WikiLeaks is a website used to collect and distribute confidential information. It is a non-profit site run by volunteers. It is used to oust the wrongdoings of governments and corporations. For example, Wikileaks released a U.S. military manual that included information on the Guantanamo detention center and it shared emails from Sarah Palin in September 2008.

Assange is wanted in Sweden for questioning about sexual assault and rape allegations. Ecuador gave asylum, protection from danger, to Assange and he has been in the Ecuador embassy for over two (2) months.

Rafael Correa, the President of Ecuador, and the Ecuador government was enraged after the UK threatened to remove Assange from the Ecuador embassy, a while back, and Correa labeled Britain’s threat as a “grave diplomatic error”. Correa warned that the UK’s threat could set a dangerous precedent. The UK said that it threatened to forcefully enter the Ecuador embassy because it was legally inclined to extradite Assange to Sweden.

The Ecuador government said that it is not trying to help Assange avoid justice. With written guarantees from the UK and Sweden that Assange will not be extradited to a third world country, Ecuador said that Assange would turn himself over to the UK.

Assange and Correa fear that if Assange is handed over to Sweden he would then be extradited to the United States to face WikiLeaks’ 2010 publication of secret US cables charges. But, the U.S. has not issued any charges against Assange and do not plan to extradite him.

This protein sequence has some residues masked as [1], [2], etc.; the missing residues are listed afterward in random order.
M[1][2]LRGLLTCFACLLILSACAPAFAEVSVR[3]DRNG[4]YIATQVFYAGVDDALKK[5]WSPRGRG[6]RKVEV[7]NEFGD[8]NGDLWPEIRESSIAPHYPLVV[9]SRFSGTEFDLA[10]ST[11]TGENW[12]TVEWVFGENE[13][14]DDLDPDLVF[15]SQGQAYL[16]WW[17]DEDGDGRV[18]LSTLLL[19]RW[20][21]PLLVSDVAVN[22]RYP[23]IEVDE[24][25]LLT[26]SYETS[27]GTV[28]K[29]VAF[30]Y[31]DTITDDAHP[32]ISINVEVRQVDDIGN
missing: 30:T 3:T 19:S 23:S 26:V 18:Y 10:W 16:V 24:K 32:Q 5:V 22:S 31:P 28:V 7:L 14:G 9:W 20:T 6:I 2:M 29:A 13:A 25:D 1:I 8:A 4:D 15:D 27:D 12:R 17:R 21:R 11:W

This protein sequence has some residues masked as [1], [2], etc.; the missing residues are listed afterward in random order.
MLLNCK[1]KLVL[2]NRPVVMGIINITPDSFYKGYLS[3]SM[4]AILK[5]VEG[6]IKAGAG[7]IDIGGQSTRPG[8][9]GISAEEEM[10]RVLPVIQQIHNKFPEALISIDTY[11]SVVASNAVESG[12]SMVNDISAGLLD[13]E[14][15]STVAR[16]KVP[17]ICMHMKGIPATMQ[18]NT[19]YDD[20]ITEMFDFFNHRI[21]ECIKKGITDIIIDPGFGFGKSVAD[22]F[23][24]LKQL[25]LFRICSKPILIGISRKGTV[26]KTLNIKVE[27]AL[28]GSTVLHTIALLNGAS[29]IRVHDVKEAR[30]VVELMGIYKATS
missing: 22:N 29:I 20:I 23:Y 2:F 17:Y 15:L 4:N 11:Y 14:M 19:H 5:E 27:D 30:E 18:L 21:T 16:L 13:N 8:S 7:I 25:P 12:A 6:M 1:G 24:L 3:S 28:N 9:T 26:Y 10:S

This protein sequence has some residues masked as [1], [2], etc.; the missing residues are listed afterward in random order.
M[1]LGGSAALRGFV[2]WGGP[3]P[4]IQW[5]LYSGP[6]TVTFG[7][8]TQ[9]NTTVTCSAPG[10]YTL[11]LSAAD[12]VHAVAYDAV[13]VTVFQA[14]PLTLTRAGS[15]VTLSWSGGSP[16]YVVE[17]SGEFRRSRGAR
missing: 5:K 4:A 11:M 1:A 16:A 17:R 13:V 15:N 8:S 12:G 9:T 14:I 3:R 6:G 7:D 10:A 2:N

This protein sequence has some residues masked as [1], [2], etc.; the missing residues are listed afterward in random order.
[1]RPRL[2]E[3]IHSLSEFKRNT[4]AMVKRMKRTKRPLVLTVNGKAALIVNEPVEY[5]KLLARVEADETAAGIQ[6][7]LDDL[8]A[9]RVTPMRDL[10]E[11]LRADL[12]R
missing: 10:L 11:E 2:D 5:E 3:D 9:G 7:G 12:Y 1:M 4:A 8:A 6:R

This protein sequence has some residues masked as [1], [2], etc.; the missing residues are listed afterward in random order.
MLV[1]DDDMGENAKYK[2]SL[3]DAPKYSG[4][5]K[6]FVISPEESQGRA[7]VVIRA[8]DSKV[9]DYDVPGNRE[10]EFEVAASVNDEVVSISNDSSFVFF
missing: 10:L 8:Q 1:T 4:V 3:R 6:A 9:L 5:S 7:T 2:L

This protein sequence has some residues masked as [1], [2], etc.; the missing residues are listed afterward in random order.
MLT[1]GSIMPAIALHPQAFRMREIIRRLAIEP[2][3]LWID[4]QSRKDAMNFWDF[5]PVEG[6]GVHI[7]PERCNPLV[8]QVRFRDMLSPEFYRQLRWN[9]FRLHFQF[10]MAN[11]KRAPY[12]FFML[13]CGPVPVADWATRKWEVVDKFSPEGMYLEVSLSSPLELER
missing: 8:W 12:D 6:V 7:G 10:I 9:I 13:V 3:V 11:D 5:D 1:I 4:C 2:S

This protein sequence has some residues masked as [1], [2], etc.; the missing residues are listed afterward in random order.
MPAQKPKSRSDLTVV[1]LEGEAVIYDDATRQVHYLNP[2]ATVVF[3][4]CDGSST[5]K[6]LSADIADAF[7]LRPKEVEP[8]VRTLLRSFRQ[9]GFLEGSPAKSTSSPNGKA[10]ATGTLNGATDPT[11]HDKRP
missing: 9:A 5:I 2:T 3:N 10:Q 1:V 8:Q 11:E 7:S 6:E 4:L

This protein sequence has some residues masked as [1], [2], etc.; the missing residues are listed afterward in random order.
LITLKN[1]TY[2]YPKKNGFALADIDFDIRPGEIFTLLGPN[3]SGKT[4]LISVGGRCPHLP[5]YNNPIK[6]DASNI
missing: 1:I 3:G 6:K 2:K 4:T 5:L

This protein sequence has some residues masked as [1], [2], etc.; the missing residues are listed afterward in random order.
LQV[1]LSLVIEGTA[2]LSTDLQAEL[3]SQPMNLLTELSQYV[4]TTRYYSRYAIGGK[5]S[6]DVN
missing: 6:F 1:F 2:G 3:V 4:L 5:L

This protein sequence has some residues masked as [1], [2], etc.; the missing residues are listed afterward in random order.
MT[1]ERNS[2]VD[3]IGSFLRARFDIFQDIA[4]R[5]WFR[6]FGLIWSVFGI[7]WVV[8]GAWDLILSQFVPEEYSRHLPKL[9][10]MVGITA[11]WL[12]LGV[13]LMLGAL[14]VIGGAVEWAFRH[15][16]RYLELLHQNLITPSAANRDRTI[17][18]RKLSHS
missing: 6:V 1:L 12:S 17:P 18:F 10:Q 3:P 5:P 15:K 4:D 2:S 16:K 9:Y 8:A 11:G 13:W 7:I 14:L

The UK’s retracted threat is a step toward a better political relationship between Ecuador and the UK. “The latest move should improve relations between Quito and London and allow more talks on Assange’s fate to take place,” said a Rueters’ reporter while in Quito. More discussions on Assange’s fate are expected to follow the retraction. The British Foreign Office said, “We believe that our two countries should be able to find a diplomatic solution.” The retracted threat will hopefully create a more peaceful and amicable relationship between Ecuador and the UK. In return, other countries, especially The U.S. and Sweden, will not be forced to choose sides, which will keep international peace. Extradition laws between countries are based on treaties between nations. The UK has repeatedly related that it has a legal duty to return Assange to Sweden. The UK not returning Assange in a reasonable time period may affect Britain and Sweden’s relationship. But, the UK and Ecuador officials are still trying to compromise.

Sweden has not officially charged Assange. Sweden needs Assange for questioning. Sweden issued an European Arrest Warrant, which once issued, requires a member state to arrest a suspect a send the suspect to the ember state that issued the warrant. All member states of the EU are required to respond to a European Arrest Warrant. Ecuador gave asylum to Assange in August, 2012. While it is lawful for Sweden officials to question Assange in the UK and Assange agreed to it, Sweden officials said that in this case they need to question Assange in Sweden. “”The preliminary investigation is at an advanced stage and I consider that is necessary to interrogate Assange, in person, regarding the evidence in respect of the serious allegations made against him,” Swedish Director of Prosecutions Marianne Ny wrote. If Assange is extradited he will be detained once he enters Sweden.

As of now, Assange is still holed up in the Ecuador embassy, which is surrounded by British police. At the right moment the UK will send Assange to Sweden.

The Organization of American States criticized Britain’s threat, and South American foreign ministers strongly backed Correa.